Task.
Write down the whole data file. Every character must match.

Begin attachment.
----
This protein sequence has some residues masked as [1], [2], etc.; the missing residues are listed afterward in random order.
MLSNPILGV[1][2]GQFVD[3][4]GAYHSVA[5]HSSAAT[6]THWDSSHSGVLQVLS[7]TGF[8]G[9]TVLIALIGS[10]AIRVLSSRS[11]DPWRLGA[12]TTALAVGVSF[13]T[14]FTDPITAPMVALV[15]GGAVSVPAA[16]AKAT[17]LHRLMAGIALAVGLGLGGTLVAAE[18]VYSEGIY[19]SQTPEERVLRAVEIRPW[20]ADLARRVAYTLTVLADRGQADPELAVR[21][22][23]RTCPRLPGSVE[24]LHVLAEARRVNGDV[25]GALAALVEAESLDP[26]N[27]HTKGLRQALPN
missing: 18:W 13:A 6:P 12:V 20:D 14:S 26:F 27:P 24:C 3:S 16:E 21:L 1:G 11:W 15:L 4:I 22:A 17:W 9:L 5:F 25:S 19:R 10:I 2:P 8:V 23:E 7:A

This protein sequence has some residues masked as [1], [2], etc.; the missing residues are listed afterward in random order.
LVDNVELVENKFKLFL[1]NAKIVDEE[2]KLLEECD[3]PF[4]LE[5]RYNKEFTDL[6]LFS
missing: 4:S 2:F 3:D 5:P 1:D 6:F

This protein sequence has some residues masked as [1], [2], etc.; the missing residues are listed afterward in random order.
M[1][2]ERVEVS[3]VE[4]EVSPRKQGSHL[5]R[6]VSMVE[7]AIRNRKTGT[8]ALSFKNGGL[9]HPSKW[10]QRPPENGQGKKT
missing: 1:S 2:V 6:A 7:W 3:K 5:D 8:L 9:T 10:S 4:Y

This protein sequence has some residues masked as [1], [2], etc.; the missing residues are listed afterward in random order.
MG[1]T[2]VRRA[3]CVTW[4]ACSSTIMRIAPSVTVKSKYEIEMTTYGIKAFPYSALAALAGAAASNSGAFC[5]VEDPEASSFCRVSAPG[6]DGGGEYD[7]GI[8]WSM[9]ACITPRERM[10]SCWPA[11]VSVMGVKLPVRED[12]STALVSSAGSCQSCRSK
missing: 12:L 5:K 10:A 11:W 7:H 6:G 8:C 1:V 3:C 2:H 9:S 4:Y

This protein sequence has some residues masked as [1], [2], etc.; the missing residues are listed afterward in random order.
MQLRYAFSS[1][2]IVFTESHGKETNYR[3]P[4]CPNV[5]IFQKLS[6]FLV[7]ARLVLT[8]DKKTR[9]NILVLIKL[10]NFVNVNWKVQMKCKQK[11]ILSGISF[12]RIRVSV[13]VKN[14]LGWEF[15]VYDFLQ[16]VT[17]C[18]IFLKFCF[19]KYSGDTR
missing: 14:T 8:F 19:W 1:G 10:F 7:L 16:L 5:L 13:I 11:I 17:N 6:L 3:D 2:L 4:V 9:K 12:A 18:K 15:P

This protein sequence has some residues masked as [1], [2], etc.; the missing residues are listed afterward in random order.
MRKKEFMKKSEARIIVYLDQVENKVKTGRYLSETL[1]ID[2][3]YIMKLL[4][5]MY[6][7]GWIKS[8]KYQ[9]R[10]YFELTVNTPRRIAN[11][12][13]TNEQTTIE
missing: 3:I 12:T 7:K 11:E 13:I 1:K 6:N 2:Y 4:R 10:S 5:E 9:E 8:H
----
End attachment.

This protein sequence has some residues masked as [1], [2], etc.; the missing residues are listed afterward in random order.
MLSNPILGV[1][2]GQFVD[3][4]GAYHSVA[5]HSSAAT[6]THWDSSHSGVLQVLS[7]TGF[8]G[9]TVLIALIGS[10]AIRVLSSRS[11]DPWRLGA[12]TTALAVGVSF[13]T[14]FTDPITAPMVALV[15]GGAVSVPAA[16]AKAT[17]LHRLMAGIALAVGLGLGGTLVAAE[18]VYSEGIY[19]SQTPEERVLRAVEIRPW[20]ADLARRVAYTLTVLADRGQADPELAVR[21][22][23]RTCPRLPGSVE[24]LHVLAEARRVNGDV[25]GALAALVEAESLDP[26]N[27]HTKGLRQALPN
missing: 18:W 13:A 6:P 12:V 20:D 14:S 26:F 27:P 24:C 3:S 16:E 21:L 1:G 11:W 15:L 4:I 22:A 17:W 9:L 5:F 25:S 19:R 10:I 2:P 8:V 23:E 7:A

This protein sequence has some residues masked as [1], [2], etc.; the missing residues are listed afterward in random order.
LVDNVELVENKFKLFL[1]NAKIVDEE[2]KLLEECD[3]PF[4]LE[5]RYNKEFTDL[6]LFS
missing: 4:S 2:F 3:D 5:P 1:D 6:F

This protein sequence has some residues masked as [1], [2], etc.; the missing residues are listed afterward in random order.
M[1][2]ERVEVS[3]VE[4]EVSPRKQGSHL[5]R[6]VSMVE[7]AIRNRKTGT[8]ALSFKNGGL[9]HPSKW[10]QRPPENGQGKKT
missing: 1:S 2:V 6:A 7:W 3:K 5:D 8:L 9:T 10:S 4:Y

This protein sequence has some residues masked as [1], [2], etc.; the missing residues are listed afterward in random order.
MG[1]T[2]VRRA[3]CVTW[4]ACSSTIMRIAPSVTVKSKYEIEMTTYGIKAFPYSALAALAGAAASNSGAFC[5]VEDPEASSFCRVSAPG[6]DGGGEYD[7]GI[8]WSM[9]ACITPRERM[10]SCWPA[11]VSVMGVKLPVRED[12]STALVSSAGSCQSCRSK
missing: 12:L 5:K 10:A 11:W 7:H 6:G 8:C 1:V 3:C 2:H 9:S 4:Y

This protein sequence has some residues masked as [1], [2], etc.; the missing residues are listed afterward in random order.
MQLRYAFSS[1][2]IVFTESHGKETNYR[3]P[4]CPNV[5]IFQKLS[6]FLV[7]ARLVLT[8]DKKTR[9]NILVLIKL[10]NFVNVNWKVQMKCKQK[11]ILSGISF[12]RIRVSV[13]VKN[14]LGWEF[15]VYDFLQ[16]VT[17]C[18]IFLKFCF[19]KYSGDTR
missing: 14:T 8:F 19:W 1:G 10:F 7:L 16:L 5:L 13:I 11:I 17:N 6:L 3:D 2:L 4:V 9:K 12:A 18:K 15:P

This protein sequence has some residues masked as [1], [2], etc.; the missing residues are listed afterward in random order.
MRKKEFMKKSEARIIVYLDQVENKVKTGRYLSETL[1]ID[2][3]YIMKLL[4][5]MY[6][7]GWIKS[8]KYQ[9]R[10]YFELTVNTPRRIAN[11][12][13]TNEQTTIE
missing: 3:I 12:T 7:K 11:E 13:I 1:K 6:N 2:Y 4:R 10:S 5:E 9:E 8:H